Twelve of the constellations bear the same names as the astrological signs, but the two are not the same thing.
- Constellations are groups of stars as seen from Earth. Astrologer/astronomer Ptolemy's 1515 Almagest, listed 48 constellations. The boundaries as known in the 21st Century were defined by The International Astronomical Union (IAU) in 1930. The zodiacal constellations are the 13 constellations that touch Earth's ecliptic.
- The astrological zodiac is based on the changing of the Earth's seasons. It divides the ecliptic into twelve 30-degree segments of space. Each of the 12 signs of the astrological zodiac marks a 30-degree arc of space along the Earth's ecliptic.
Though not the same as the signs of the astrological zodiac, the zodiacal constellations are essential to astrology. The history and myths of the constellations that touch the Earth's ecliptic helped ancient astrologer/astronomers define astrology's twelve signs, and all thirteen constellations give an added under-layer of meaning to a modern astrologer's astrological interpretations.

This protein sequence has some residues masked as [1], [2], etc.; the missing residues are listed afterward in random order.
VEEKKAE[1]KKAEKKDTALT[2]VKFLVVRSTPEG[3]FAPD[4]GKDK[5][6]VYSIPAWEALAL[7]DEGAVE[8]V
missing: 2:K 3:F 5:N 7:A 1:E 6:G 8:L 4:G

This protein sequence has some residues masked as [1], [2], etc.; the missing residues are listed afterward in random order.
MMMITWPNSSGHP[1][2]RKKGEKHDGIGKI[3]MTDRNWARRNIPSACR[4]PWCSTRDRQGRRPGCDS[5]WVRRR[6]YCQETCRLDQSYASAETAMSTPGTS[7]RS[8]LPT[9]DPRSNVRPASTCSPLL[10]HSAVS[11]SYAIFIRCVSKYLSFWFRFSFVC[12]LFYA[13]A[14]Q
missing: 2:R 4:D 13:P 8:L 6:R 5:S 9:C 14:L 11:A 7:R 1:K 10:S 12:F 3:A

Astrological Influence of Gemini
The early Persian Muslim astrologer, Albumazar, held that the constellation Gemini portended genius, a largeness of mind, goodness, and liberality. The emphasis on an openness of mind is echoed in the astrological sign of Gemini's mutable (ever changing) air (mental) nature, and by its ruler Mercury, the messenger planet that's always on the move. Gemini is the sign of the thinking man who is open to a variety of topics, ideas, and opinions. It's inherently dualistic, curious, mental, and non-emotional.
Gemini's Fixed Stars
The fixed stars move about one degree every 70 years. Not all astrologers use them, and some use only a few, but those who do use them find them valuable in adding depth of meaning to their interpretations.
If the sign and degree of a fixed star are conjunct or opposite a planet in a horoscope, notably the Sun, the chart ruler or one of the angles, the influence of that star will be emphasized in an individual's life affairs and personality. All of the constellation Gemini's stars are now located in the astrological sign of Cancer.
The Fixed Stars Castor and Pollux
The constellation Gemini's brightest stars are Castor and Pollux. These stars are now located at about 20 degrees (Castor) and 23 degrees (Pollux) of Cancer.
According to Astrology King: